Scientists investigating a seismic fault off the U.S. West Coast have an unlikely new ally in their quest to create images of the Earth’s crust deep beneath the ocean: Fin whales.
Fin whales (Balaenoptera physalus) are 20- to 25-meter-long (60 to 85 foot) behemoths whose songs can be heard up to 1,000 kilometers (600 miles) away, booming through the seas as loudly as a ship’s engine does. New research, published in February in Science, finds these calls’ sound waves can help create images of the seafloor subsurface down to 2.5 kilometers (1.6 miles).
Seafloor imaging, which is important for studying things like earthquake mechanics and carbon storage capacity, typically uses large air guns that send blasts of sound downward. The sound waves penetrate the crust and bounce back to instruments on the seafloor, carrying information about the structures they travel through. But such surveys are expensive, and the guns’ concussive noise may disturb marine mammals that use sound to communicate.
“It’s actually quite cool to have another source of information,” says study co-author Václav Kuna, a seismologist at the Institute of Geophysics of the Czech Academy of Sciences.
Kuna, then at Oregon State University, was studying earthquakes on the Blanco transform fault off the Oregon Coast in 2012 and 2013 when he noticed strange readings on the seafloor seismic instruments. The readings turned out to match the frequencies of fin whale calls.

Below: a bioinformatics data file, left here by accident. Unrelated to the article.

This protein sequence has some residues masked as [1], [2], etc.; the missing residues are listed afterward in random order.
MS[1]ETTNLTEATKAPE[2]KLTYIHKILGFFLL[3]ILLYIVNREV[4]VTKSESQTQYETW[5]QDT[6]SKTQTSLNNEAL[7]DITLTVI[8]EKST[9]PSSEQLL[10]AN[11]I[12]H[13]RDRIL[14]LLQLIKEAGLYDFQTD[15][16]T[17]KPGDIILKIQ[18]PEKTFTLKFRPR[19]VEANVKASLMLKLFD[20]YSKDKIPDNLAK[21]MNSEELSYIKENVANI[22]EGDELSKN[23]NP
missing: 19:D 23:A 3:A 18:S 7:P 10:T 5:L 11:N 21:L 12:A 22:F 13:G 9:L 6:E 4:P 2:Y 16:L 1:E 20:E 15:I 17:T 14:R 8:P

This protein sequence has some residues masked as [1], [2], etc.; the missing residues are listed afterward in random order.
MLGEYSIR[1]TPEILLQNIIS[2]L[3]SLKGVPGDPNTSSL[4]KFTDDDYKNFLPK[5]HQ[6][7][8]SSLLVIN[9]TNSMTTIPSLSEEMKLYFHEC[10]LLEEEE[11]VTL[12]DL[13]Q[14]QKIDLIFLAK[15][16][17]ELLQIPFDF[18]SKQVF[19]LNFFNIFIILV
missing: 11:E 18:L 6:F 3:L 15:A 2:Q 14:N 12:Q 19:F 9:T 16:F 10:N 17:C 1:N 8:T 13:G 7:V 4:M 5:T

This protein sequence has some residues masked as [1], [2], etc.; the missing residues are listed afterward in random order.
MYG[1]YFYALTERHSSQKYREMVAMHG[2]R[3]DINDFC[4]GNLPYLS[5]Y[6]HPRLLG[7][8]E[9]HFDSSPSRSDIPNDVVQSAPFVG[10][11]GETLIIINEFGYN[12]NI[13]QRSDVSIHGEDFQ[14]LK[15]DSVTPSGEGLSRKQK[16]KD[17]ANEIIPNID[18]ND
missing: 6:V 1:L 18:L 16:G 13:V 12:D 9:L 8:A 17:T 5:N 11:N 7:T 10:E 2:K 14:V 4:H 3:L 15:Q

Whale vocalizations often appear in such instruments’ records, says Emily Roland, a marine seismologist at the University of Washington who was not involved in the study. Seismologists usually see these signals as a nuisance. Kuna, however, noticed that some signals appeared only on the seafloor instruments’ seismometers, which measure vibrations; their audio microphones did not pick up any corresponding sounds. This meant the signals were not coming directly from the whales, but were echoes bouncing back from within the crust.
To use such signals for imaging, Kuna had to pinpoint the whales’ locations. This was possible because each whale call made two sets of waves: one that traveled directly to the seismic station on the ocean floor, and another that bounced between the ocean floor and surface before hitting the same station. By comparing the arrival times of these two waves, Kuna could calculate the whales’ approximate locations.
Fin whales sing in loud, one-second pulses. This pattern is good for seismic imaging because pulses are easier to analyze than continuous noise, says the University of Washington’s William Wilcock, a marine geophysicist who was not involved in the study but has used seismic instruments to track whales. These whales are found almost everywhere except the ice-covered portions of the Arctic, he notes—so their calls “could potentially be used in a lot of regions.”
This technique does have limitations, Kuna says. Fin whale songs are limited in frequency, meaning the subsurface images are not as crisp as those made with air guns. Additionally, a relatively flat seafloor is needed to triangulate the whales’ positions and use their sounds for data analysis with just a single seismic station; multiple stations would be needed in sloping or mountainous regions, he adds.
Nevertheless, whale calls’ prevalence means they could provide new insight into old seismic datasets, Roland says. More imagery of the first 2.5 kilometers of ocean sediments and crust could be used in fields including climatology (to better estimate the amount of carbon storage available in the sediments), and seismology (to precisely pinpoint earthquake locations and determine how sediments and the crust interact at fault zones).
“If we use the whale songs at least as a complement to other sources of signals, they are free and they are always there,” Kuna says. “It’s a win-win.”
A version of this article with the title “Imaging Calls” was adapted for inclusion in the May 2021 issue of Scientific American.